• Age-appropriate explanations of the things that scientists wonder about and learn
  • Questions and activities in each chapter that encourage interactive learning
  • Simple text for reading aloud or for beginning readers, and fun facts on every page
  • Parent tips that extend the experience beyond the book

About the Author: Kathleen Weidner Zoehfeld was a children’s book editor for more than 10 years before becoming a full-time writer. She has published more than 60 books for children, most about animals and natural history.

Other National Geographic Kids Little Kids First Big Books:

 

Review: National Geographic Kids books are such amazing resources for kids and adults! I just love reading through the books because I always learn something, too, and the images are beautiful. And as a mom, I love reading it with Trent because he adores science and the books are such an inquisitive conversation starter. As a teacher, I can see so many ways that this book could be used in an elementary classroom. It is just a perfect triad!

Teachers’ Tools for Navigation: The book is made to be used with children when discussing science. There are a plethora of ways to use it! The book speaks for itself:

Additionally, the parent resources in the back are amazing for home and classroom! Here are some examples of the hands-on science discussions/activities for adults to do with kids in the “Parent Tips” section (just a summary):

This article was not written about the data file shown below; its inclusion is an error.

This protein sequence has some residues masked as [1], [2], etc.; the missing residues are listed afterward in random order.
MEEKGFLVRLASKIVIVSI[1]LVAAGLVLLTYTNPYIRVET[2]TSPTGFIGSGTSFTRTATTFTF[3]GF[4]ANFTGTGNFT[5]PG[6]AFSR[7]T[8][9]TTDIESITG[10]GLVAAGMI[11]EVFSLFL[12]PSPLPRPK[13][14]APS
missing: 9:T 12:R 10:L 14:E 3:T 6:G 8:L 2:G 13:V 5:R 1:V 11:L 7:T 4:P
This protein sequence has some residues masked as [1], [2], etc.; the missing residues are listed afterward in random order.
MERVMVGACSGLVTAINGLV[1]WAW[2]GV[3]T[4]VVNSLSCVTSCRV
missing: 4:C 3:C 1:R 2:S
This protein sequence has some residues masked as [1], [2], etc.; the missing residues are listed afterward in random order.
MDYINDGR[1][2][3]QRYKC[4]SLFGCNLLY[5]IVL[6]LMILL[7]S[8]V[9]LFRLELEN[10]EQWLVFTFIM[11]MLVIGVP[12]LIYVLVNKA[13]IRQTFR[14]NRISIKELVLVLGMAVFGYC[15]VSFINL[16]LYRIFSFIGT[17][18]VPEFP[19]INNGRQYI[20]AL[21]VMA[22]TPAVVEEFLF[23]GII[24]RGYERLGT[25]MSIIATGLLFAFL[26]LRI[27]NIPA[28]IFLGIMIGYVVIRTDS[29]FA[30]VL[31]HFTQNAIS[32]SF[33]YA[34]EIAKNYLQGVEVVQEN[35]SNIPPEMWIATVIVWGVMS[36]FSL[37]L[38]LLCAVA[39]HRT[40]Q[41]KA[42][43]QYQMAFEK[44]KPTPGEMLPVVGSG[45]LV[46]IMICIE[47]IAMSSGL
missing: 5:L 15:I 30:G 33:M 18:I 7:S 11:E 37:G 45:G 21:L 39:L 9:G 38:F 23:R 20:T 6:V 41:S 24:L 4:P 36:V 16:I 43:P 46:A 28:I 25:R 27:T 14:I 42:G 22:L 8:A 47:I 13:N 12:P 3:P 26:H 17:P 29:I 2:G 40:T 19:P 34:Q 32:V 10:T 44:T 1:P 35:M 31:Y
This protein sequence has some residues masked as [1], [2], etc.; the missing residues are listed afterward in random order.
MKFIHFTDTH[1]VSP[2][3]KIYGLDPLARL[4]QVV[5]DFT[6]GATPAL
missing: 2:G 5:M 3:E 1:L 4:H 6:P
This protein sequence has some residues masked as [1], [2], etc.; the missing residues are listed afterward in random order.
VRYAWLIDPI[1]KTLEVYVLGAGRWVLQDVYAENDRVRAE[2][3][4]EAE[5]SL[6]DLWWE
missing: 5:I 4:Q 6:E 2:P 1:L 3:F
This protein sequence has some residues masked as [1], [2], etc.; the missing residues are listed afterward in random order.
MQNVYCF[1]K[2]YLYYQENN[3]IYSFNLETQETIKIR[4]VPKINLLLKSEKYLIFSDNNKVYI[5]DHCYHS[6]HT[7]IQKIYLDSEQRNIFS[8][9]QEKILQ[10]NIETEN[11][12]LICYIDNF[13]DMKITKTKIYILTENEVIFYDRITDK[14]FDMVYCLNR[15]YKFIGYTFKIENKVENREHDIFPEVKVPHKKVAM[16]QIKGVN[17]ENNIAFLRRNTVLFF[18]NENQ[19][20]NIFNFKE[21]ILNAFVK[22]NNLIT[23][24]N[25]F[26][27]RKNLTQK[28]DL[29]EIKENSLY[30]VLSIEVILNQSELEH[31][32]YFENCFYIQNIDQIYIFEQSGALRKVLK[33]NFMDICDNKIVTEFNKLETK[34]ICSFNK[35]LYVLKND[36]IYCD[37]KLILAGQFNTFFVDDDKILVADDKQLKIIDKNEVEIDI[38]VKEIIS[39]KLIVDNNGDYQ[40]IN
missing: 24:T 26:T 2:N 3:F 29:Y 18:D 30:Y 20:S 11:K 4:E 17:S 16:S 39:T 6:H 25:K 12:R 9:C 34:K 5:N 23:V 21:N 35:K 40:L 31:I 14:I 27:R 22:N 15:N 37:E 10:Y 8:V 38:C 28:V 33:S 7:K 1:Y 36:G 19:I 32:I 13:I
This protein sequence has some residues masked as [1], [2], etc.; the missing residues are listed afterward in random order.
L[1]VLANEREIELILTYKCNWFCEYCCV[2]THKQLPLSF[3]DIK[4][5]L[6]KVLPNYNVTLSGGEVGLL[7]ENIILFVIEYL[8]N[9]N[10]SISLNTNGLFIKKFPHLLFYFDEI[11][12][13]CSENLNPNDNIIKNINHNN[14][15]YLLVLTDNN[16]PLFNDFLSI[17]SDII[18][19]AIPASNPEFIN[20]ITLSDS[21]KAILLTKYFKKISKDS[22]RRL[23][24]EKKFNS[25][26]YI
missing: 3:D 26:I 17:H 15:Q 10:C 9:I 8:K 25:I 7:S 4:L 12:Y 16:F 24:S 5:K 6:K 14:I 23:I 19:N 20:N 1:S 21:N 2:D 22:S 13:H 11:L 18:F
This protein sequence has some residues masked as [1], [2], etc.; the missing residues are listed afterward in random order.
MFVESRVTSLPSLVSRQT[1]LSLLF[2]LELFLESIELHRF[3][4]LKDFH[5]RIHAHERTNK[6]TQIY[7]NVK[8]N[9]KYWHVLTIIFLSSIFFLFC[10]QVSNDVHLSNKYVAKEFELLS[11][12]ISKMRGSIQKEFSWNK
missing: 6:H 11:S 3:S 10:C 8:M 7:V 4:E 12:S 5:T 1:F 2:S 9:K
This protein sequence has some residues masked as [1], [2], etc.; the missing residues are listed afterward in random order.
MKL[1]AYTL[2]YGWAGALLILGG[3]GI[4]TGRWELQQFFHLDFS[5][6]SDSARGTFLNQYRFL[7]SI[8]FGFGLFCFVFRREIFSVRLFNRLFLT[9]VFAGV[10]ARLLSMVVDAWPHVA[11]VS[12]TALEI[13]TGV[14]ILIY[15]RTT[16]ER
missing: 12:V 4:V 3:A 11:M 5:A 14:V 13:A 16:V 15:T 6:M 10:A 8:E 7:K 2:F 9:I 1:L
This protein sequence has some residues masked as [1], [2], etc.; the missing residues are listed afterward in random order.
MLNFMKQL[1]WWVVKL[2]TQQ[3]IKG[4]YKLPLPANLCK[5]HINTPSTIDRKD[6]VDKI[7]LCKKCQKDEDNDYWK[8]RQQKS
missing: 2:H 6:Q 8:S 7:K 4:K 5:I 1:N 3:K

• Egg, Plus Heat (Chemistry): Looks at how heat changes the egg.
  • Moon Shapes (Astronomy): Lunar calendar
  • House of Blocks (Engineering): Make the most stable structures.

Discussion Questions: 

  • What is a hypothesis?
  • What is a Control?
  • What are the different branches of science?
  • Why do we get vaccinations?
  • What are the different kinds of animals?
  • What is an ecosystem?
  • What are the three different states of matter?
  • What moves faster: light or sound?
  • Word play with the glossary!

Some of the Interactive Questions from throughout the book

  • If you could spend a day with one of these scientists, who would you choose?
  • Which part of the body would you like to learn more about? Why?
  • Can you name three ways you look different from when you were a baby?
  • What wild animal would you most like to study? Why?
  • Which ecosystem would you most like to visit? Why?
  • How many ocean animals can you name?
  • If you could travel to another planet, which one would you choose?
  • What would you like to invent?

Flagged Passages: 

Read This If You Love: Science!

Recommended For: 

classroomlibrarybuttonsmall 

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**Thank you to Karen at Media Masters Publicity for providing a copy for review**

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The best way to learn what kids are thinking & feeling is by listening to them, so I am happy to share my students’ voices!